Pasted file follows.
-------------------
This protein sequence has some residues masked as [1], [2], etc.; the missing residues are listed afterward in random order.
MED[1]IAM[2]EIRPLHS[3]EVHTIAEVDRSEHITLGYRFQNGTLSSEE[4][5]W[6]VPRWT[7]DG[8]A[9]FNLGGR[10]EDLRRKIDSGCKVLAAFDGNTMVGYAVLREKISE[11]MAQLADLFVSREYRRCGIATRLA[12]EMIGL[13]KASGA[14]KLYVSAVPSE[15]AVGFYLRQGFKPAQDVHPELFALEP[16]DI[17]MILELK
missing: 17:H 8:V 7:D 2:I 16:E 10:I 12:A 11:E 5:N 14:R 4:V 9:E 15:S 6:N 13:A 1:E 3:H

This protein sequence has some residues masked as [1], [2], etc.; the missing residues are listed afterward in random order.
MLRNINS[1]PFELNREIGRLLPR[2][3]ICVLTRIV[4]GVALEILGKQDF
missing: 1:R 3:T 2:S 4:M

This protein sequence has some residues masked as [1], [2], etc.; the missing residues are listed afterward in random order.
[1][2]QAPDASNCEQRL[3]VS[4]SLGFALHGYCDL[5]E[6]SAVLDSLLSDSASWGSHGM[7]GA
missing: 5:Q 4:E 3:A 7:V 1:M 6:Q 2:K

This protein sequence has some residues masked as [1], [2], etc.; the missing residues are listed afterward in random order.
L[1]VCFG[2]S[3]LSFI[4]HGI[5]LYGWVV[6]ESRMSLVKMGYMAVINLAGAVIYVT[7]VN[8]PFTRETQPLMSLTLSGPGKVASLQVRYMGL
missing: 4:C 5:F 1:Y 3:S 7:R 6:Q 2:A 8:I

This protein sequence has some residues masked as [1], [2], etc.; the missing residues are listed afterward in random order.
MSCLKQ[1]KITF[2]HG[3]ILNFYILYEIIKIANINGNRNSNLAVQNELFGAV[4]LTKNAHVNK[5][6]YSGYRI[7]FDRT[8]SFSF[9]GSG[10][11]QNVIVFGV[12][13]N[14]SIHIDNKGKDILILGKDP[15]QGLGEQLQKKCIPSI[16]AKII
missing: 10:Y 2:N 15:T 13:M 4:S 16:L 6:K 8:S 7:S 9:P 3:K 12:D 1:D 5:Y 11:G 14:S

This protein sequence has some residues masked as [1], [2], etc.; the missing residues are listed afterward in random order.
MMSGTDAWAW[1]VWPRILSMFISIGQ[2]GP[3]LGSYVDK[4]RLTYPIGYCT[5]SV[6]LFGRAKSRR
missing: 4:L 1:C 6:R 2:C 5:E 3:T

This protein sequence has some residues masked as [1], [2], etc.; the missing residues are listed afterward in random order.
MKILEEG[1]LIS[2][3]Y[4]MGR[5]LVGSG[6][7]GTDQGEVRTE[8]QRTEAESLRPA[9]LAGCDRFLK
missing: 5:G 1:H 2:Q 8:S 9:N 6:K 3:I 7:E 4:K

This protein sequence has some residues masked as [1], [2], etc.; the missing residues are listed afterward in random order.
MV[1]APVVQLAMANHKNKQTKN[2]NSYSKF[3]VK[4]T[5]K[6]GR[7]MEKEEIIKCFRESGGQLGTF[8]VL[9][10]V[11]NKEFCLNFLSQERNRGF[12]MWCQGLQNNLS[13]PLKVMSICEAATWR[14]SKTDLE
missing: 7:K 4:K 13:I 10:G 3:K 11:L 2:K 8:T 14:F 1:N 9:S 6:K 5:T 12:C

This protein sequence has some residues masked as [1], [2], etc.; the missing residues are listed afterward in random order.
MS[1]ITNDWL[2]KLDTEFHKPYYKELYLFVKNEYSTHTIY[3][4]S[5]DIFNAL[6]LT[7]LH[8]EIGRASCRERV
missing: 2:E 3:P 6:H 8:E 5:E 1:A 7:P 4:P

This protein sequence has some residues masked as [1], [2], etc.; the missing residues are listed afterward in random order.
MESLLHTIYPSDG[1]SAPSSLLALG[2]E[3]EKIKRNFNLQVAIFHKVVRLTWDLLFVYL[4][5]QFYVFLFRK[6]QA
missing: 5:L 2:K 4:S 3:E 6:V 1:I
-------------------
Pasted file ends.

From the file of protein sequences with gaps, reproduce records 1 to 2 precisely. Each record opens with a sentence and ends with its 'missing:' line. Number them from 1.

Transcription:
This protein sequence has some residues masked as [1], [2], etc.; the missing residues are listed afterward in random order.
MED[1]IAM[2]EIRPLHS[3]EVHTIAEVDRSEHITLGYRFQNGTLSSEE[4][5]W[6]VPRWT[7]DG[8]A[9]FNLGGR[10]EDLRRKIDSGCKVLAAFDGNTMVGYAVLREKISE[11]MAQLADLFVSREYRRCGIATRLA[12]EMIGL[13]KASGA[14]KLYVSAVPSE[15]AVGFYLRQGFKPAQDVHPELFALEP[16]DI[17]MILELK
missing: 17:H 8:V 7:D 2:I 16:E 10:I 12:A 11:E 5:N 14:R 4:V 9:E 15:S 6:N 13:A 1:E 3:H

This protein sequence has some residues masked as [1], [2], etc.; the missing residues are listed afterward in random order.
MLRNINS[1]PFELNREIGRLLPR[2][3]ICVLTRIV[4]GVALEILGKQDF
missing: 1:R 3:T 2:S 4:M